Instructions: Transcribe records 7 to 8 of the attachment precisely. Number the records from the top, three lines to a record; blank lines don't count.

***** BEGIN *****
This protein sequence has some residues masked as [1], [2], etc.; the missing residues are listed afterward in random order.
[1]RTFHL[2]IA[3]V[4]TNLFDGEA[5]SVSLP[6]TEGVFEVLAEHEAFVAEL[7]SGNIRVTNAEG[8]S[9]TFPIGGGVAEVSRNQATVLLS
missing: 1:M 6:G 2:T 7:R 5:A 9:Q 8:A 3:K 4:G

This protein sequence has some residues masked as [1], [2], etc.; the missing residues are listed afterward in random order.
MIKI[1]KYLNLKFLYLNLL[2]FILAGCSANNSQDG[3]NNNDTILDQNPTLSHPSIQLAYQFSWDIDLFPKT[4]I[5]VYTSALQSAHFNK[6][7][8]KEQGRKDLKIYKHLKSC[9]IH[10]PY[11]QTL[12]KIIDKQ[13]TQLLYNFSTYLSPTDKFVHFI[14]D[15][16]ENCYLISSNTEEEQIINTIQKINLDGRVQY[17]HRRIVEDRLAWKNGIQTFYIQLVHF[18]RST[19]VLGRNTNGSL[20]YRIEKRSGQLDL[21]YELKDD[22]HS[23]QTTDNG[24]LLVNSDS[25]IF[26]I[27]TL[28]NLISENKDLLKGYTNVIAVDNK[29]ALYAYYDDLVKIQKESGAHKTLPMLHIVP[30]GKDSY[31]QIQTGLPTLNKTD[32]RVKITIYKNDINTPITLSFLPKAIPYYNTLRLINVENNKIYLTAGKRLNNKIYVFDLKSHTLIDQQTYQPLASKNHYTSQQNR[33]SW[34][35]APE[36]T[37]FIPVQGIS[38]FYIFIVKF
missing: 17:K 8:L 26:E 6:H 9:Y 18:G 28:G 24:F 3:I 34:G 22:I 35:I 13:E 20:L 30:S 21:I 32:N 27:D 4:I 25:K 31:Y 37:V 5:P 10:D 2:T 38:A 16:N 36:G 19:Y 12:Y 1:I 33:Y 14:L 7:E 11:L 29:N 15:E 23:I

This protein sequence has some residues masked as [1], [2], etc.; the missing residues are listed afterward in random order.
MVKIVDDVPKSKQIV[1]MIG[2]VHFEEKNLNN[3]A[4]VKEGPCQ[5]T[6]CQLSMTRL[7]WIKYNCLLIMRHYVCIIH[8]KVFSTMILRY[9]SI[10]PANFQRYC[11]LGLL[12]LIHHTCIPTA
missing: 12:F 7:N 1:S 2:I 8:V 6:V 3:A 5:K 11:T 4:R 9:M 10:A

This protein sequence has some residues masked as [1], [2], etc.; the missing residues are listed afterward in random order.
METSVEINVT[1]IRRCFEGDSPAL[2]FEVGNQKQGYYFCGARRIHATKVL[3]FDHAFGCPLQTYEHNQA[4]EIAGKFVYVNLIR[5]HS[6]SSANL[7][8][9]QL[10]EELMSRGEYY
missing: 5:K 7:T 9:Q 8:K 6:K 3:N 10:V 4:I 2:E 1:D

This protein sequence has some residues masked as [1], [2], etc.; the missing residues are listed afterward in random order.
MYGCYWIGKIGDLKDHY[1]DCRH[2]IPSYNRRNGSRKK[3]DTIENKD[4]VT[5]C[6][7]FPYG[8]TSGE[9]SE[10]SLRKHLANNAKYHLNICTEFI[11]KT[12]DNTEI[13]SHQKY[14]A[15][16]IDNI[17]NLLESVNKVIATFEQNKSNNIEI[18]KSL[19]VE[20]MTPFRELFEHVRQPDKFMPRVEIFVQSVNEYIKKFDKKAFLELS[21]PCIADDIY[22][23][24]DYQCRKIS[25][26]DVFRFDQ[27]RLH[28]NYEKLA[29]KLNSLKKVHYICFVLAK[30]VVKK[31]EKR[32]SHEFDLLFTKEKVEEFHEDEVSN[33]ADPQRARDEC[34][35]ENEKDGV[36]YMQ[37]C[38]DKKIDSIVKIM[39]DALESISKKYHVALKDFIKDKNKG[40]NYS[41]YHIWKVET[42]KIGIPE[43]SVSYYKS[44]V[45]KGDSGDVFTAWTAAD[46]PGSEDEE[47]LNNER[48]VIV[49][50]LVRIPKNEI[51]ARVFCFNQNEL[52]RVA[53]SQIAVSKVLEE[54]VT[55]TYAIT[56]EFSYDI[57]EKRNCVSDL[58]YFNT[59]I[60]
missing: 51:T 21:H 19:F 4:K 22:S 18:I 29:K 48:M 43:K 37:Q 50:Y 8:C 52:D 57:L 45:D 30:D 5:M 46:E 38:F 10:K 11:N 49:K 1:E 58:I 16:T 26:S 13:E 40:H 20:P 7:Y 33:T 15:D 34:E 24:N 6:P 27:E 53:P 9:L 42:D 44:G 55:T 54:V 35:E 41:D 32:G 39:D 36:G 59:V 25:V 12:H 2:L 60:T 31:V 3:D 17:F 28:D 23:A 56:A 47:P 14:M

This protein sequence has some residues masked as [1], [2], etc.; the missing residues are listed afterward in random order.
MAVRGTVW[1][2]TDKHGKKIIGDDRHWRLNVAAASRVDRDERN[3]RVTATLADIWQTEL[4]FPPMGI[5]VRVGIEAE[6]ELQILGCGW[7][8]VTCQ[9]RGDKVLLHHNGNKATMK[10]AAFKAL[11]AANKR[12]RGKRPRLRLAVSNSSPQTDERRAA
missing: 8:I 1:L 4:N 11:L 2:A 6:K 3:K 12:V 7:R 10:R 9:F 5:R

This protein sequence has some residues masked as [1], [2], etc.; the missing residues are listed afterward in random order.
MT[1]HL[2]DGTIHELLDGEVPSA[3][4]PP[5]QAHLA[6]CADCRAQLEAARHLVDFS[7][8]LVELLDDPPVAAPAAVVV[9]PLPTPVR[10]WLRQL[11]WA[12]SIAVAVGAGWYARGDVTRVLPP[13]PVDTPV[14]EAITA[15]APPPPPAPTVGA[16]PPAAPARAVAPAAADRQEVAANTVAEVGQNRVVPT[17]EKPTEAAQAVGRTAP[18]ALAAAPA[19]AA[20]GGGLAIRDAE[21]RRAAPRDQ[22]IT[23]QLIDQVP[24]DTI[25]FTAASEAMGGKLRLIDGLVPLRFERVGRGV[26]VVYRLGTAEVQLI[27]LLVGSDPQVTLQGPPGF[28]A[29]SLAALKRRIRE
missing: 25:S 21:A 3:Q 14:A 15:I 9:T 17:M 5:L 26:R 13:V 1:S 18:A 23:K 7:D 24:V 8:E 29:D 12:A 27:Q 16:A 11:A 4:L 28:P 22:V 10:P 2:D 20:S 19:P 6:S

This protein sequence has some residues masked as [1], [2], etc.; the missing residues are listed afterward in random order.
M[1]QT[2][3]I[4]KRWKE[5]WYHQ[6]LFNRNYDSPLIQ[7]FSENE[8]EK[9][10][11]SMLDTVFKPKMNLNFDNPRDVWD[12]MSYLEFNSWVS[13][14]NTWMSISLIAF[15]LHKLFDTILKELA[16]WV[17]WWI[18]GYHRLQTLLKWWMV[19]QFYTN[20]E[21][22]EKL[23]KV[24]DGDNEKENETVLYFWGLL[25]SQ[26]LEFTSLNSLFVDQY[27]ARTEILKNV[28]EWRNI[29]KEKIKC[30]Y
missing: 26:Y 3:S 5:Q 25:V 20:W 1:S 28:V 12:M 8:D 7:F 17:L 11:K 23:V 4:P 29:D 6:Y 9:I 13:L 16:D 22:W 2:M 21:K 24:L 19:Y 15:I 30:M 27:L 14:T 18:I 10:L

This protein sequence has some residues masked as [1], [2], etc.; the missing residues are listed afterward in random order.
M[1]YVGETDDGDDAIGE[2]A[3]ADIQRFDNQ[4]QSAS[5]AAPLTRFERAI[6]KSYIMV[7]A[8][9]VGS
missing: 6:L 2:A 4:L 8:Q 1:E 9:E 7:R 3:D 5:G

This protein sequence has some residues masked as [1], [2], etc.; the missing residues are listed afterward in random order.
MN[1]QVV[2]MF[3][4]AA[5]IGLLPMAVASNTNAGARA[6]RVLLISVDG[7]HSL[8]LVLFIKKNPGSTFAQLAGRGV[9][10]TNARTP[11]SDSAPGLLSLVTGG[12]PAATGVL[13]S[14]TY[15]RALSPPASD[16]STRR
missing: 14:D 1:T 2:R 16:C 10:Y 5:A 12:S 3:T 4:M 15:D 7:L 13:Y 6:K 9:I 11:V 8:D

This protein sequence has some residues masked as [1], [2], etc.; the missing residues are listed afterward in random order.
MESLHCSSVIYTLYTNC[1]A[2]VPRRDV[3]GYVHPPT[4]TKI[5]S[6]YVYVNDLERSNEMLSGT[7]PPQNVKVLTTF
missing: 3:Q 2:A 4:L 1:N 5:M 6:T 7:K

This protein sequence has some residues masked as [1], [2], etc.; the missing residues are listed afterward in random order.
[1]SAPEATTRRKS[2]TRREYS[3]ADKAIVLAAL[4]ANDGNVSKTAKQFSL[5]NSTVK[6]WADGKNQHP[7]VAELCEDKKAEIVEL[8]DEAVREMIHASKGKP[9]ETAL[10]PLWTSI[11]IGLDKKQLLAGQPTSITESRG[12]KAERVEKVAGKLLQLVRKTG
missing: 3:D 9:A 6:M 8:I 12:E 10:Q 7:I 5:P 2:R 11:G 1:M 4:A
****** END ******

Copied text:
This protein sequence has some residues masked as [1], [2], etc.; the missing residues are listed afterward in random order.
MT[1]HL[2]DGTIHELLDGEVPSA[3][4]PP[5]QAHLA[6]CADCRAQLEAARHLVDFS[7][8]LVELLDDPPVAAPAAVVV[9]PLPTPVR[10]WLRQL[11]WA[12]SIAVAVGAGWYARGDVTRVLPP[13]PVDTPV[14]EAITA[15]APPPPPAPTVGA[16]PPAAPARAVAPAAADRQEVAANTVAEVGQNRVVPT[17]EKPTEAAQAVGRTAP[18]ALAAAPA[19]AA[20]GGGLAIRDAE[21]RRAAPRDQ[22]IT[23]QLIDQVP[24]DTI[25]FTAASEAMGGKLRLIDGLVPLRFERVGRGV[26]VVYRLGTAEVQLI[27]LLVGSDPQVTLQGPPGF[28]A[29]SLAALKRRIRE
missing: 25:S 21:A 3:Q 14:A 15:I 9:T 17:M 5:L 26:R 13:V 1:S 18:A 23:K 7:D 24:V 8:E 29:D 12:A 27:Q 16:A 11:A 4:L 28:P 22:V 10:P 2:D 20:S 19:P 6:S

This protein sequence has some residues masked as [1], [2], etc.; the missing residues are listed afterward in random order.
M[1]QT[2][3]I[4]KRWKE[5]WYHQ[6]LFNRNYDSPLIQ[7]FSENE[8]EK[9][10][11]SMLDTVFKPKMNLNFDNPRDVWD[12]MSYLEFNSWVS[13][14]NTWMSISLIAF[15]LHKLFDTILKELA[16]WV[17]WWI[18]GYHRLQTLLKWWMV[19]QFYTN[20]E[21][22]EKL[23]KV[24]DGDNEKENETVLYFWGLL[25]SQ[26]LEFTSLNSLFVDQY[27]ARTEILKNV[28]EWRNI[29]KEKIKC[30]Y
missing: 26:Y 3:S 5:Q 25:V 20:W 1:S 28:V 12:M 8:D 7:F 17:L 11:K 23:V 4:P 29:D 6:Y 9:I 13:L 16:D 22:W 2:M 21:K 24:L 19:Y 15:I 30:M 27:L 14:T 18:I 10:L